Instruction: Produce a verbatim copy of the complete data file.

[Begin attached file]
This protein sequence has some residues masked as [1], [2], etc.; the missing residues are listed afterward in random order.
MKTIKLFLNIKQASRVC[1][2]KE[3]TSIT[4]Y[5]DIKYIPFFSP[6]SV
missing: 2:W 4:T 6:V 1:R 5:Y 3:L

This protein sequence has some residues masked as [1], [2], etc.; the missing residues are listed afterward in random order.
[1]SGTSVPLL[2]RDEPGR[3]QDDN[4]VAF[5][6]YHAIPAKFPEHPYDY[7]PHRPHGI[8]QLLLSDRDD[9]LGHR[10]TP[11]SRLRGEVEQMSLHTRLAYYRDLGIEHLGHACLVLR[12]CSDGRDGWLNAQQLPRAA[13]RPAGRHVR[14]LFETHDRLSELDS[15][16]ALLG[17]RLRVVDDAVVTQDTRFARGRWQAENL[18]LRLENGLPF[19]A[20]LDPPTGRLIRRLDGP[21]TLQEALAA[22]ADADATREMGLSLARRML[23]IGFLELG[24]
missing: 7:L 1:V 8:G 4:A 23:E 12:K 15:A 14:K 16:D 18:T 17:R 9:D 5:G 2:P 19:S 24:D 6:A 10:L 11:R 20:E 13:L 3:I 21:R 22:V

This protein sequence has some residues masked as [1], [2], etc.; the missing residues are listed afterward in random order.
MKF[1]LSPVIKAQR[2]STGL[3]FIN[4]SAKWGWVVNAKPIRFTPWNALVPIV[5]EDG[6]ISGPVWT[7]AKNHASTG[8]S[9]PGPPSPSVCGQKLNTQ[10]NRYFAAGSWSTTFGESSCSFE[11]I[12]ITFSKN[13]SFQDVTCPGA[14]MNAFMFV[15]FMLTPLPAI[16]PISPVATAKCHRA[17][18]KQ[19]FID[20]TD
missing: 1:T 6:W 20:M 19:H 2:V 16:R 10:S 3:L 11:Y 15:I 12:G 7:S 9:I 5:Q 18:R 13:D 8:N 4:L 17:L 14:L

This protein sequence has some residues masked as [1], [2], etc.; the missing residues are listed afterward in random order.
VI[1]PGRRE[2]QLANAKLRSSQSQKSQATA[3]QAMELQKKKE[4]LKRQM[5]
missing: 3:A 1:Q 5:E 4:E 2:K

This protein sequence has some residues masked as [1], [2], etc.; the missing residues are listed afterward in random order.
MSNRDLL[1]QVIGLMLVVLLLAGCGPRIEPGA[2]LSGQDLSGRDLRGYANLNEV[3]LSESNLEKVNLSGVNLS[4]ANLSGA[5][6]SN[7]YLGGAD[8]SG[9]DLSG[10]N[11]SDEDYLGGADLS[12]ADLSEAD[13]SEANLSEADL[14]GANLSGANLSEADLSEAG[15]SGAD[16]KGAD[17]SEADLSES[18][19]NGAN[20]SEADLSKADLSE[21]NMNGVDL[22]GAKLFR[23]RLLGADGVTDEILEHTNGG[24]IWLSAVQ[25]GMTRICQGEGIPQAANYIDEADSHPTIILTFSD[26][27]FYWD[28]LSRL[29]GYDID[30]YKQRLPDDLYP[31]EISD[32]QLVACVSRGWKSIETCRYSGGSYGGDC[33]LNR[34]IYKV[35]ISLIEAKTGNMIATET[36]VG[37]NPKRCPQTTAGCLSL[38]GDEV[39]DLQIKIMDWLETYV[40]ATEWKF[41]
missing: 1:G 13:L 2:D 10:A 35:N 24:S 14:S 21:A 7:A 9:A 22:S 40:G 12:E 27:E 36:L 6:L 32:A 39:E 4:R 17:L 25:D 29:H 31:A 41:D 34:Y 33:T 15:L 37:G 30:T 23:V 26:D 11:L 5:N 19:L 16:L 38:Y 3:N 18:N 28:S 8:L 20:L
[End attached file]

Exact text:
This protein sequence has some residues masked as [1], [2], etc.; the missing residues are listed afterward in random order.
MKTIKLFLNIKQASRVC[1][2]KE[3]TSIT[4]Y[5]DIKYIPFFSP[6]SV
missing: 2:W 4:T 6:V 1:R 5:Y 3:L

This protein sequence has some residues masked as [1], [2], etc.; the missing residues are listed afterward in random order.
[1]SGTSVPLL[2]RDEPGR[3]QDDN[4]VAF[5][6]YHAIPAKFPEHPYDY[7]PHRPHGI[8]QLLLSDRDD[9]LGHR[10]TP[11]SRLRGEVEQMSLHTRLAYYRDLGIEHLGHACLVLR[12]CSDGRDGWLNAQQLPRAA[13]RPAGRHVR[14]LFETHDRLSELDS[15][16]ALLG[17]RLRVVDDAVVTQDTRFARGRWQAENL[18]LRLENGLPF[19]A[20]LDPPTGRLIRRLDGP[21]TLQEALAA[22]ADADATREMGLSLARRML[23]IGFLELG[24]
missing: 7:L 1:V 8:G 4:A 23:E 12:K 15:A 14:K 16:D 18:T 17:R 9:D 5:G 2:P 19:S 24:D 6:A 10:L 11:R 20:E 13:L 3:I 21:R 22:V

This protein sequence has some residues masked as [1], [2], etc.; the missing residues are listed afterward in random order.
MKF[1]LSPVIKAQR[2]STGL[3]FIN[4]SAKWGWVVNAKPIRFTPWNALVPIV[5]EDG[6]ISGPVWT[7]AKNHASTG[8]S[9]PGPPSPSVCGQKLNTQ[10]NRYFAAGSWSTTFGESSCSFE[11]I[12]ITFSKN[13]SFQDVTCPGA[14]MNAFMFV[15]FMLTPLPAI[16]PISPVATAKCHRA[17][18]KQ[19]FID[20]TD
missing: 1:T 6:W 20:M 19:H 2:V 16:R 10:S 3:L 11:Y 15:I 12:G 7:S 9:I 5:Q 18:R 13:D 8:N 4:L 17:L 14:L

This protein sequence has some residues masked as [1], [2], etc.; the missing residues are listed afterward in random order.
VI[1]PGRRE[2]QLANAKLRSSQSQKSQATA[3]QAMELQKKKE[4]LKRQM[5]
missing: 3:A 1:Q 5:E 4:E 2:K

This protein sequence has some residues masked as [1], [2], etc.; the missing residues are listed afterward in random order.
MSNRDLL[1]QVIGLMLVVLLLAGCGPRIEPGA[2]LSGQDLSGRDLRGYANLNEV[3]LSESNLEKVNLSGVNLS[4]ANLSGA[5][6]SN[7]YLGGAD[8]SG[9]DLSG[10]N[11]SDEDYLGGADLS[12]ADLSEAD[13]SEANLSEADL[14]GANLSGANLSEADLSEAG[15]SGAD[16]KGAD[17]SEADLSES[18][19]NGAN[20]SEADLSKADLSE[21]NMNGVDL[22]GAKLFR[23]RLLGADGVTDEILEHTNGG[24]IWLSAVQ[25]GMTRICQGEGIPQAANYIDEADSHPTIILTFSD[26][27]FYWD[28]LSRL[29]GYDID[30]YKQRLPDDLYP[31]EISD[32]QLVACVSRGWKSIETCRYSGGSYGGDC[33]LNR[34]IYKV[35]ISLIEAKTGNMIATET[36]VG[37]NPKRCPQTTAGCLSL[38]GDEV[39]DLQIKIMDWLETYV[40]ATEWKF[41]
missing: 1:G 13:L 2:D 10:A 35:N 24:S 14:S 21:A 7:A 9:A 22:S 40:G 12:E 27:E 36:L 6:L 32:A 39:E 4:R 17:L 25:D 29:H 31:A 41:D 34:Y 33:T 15:L 37:G 30:T 23:V 26:D 11:L 5:N 19:L 16:L 38:Y 3:N 18:N 28:S 8:L 20:L